I missed a couple of days last week as I was attending the ACAMIS conference in Shanghai. ACAMIS (the Association of China and Inner Mongolia International Schools) is a powerful regional association of international schools offering staff and pupils in its member schools a chance to interact through sports and arts activities (for pupils, clearly) and training opportunities for staff. The theme of the 2019 Spring conference was based around the idea of giving ‘agency’ to learners. In this context, ‘agency’ is essentially the power of choice and active engagement for children in their learning.
The keynote speakers and workshops focused on new and exciting ways to open up the way schools work for their young people – from the curriculum to health and safety; leadership to service-learning opportunities. In these models, and as so much in education, there is broad agreement on the benefits of increased agency but little common ground as how to go about delivering it.
I was struck by the number of speakers who offered visionary solutions which would have huge consequences for the way children are educated. To me as a school leader, new ideas and new thinking is essential in shaping our work in schools. After all, we plan a minimum of 3-5 years in advance for our major strategic developments in the school, so ideas that today may seem impractical and idealistic are often ones which come to drive educational philosophy within a single school generation.
I will write and talk more about these developments in the coming weeks, as I think it is important for our whole community to be involved in this debate: education is not just created by teachers, and it is crucial that all stakeholders are engaged and consulted.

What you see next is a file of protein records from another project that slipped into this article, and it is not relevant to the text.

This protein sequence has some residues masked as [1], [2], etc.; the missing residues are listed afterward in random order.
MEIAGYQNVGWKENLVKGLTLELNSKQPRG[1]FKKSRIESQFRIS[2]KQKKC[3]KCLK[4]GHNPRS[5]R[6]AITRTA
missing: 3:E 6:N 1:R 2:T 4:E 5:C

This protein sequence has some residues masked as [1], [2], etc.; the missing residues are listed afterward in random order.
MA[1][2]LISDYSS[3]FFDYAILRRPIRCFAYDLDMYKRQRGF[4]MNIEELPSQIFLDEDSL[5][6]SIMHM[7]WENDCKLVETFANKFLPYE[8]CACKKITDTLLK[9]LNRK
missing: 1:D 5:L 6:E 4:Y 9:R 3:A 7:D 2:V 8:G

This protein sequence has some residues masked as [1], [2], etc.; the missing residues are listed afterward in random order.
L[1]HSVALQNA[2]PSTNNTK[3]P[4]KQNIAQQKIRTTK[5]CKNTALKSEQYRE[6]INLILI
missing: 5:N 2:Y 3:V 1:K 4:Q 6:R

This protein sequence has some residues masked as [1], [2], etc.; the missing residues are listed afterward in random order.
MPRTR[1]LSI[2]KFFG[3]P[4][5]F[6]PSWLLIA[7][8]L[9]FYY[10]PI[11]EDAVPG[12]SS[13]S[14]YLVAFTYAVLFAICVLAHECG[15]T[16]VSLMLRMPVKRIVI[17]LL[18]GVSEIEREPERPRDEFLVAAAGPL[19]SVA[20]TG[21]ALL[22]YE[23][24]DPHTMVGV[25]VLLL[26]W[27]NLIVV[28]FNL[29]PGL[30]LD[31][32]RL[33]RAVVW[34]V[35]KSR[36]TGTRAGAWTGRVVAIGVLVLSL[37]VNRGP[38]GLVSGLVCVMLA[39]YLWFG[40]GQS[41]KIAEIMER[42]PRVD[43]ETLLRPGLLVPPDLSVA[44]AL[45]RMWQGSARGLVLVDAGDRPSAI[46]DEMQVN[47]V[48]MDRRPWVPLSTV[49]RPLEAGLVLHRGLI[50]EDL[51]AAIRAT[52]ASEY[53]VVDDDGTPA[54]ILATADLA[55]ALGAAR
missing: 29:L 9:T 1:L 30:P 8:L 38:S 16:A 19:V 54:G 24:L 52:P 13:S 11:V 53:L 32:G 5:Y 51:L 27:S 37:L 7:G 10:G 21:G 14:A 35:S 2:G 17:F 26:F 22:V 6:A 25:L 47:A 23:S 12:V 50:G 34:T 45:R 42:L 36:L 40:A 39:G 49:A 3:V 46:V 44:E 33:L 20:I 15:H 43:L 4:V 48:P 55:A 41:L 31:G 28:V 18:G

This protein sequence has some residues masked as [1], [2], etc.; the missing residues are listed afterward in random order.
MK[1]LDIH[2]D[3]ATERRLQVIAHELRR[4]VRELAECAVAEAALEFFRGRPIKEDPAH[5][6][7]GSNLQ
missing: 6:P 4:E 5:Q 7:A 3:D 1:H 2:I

In the meantime, I wanted to highlight the ways in which we here at the College offer greater agency to our pupils. You will not be surprised to learn that I consider a Wellington education is one which has pupil engagement and influence at its very heart.
- Our pupils have significant leadership opportunities at all levels, from the classroom, to Houses, the school, sports’ teams and academic competitions.
- Surveys of our pupils encompass everything from their lessons and academic progress, to IT, catering, ASA choices, the uniform, and anti-bullying. We listen to their feedback, and we act upon it where we can.
- The Student Council is a vibrant whole school organisation designed specifically to allow pupils to engage directly with the school’s leadership teams.
- Pupils nominate charities for the school to support; they organise stalls at our markets and Summer Fair.
- The differentiation in every class gives pupils the chance to select material and resources to support their learning; fostering skills in decision-making play a key part in school.
In these ways, and many others, pupils are encouraged to take ownership for their learning. If we are simply here to direct their thinking, we rob young people of the chance to learn the lessons of influence and responsibility. As we prepare our pupils for the world beyond Wellington, a world which will test their critical faculties and their ability to engage positively with their peers, the promotion of such ‘agency’ is a vital part of their education.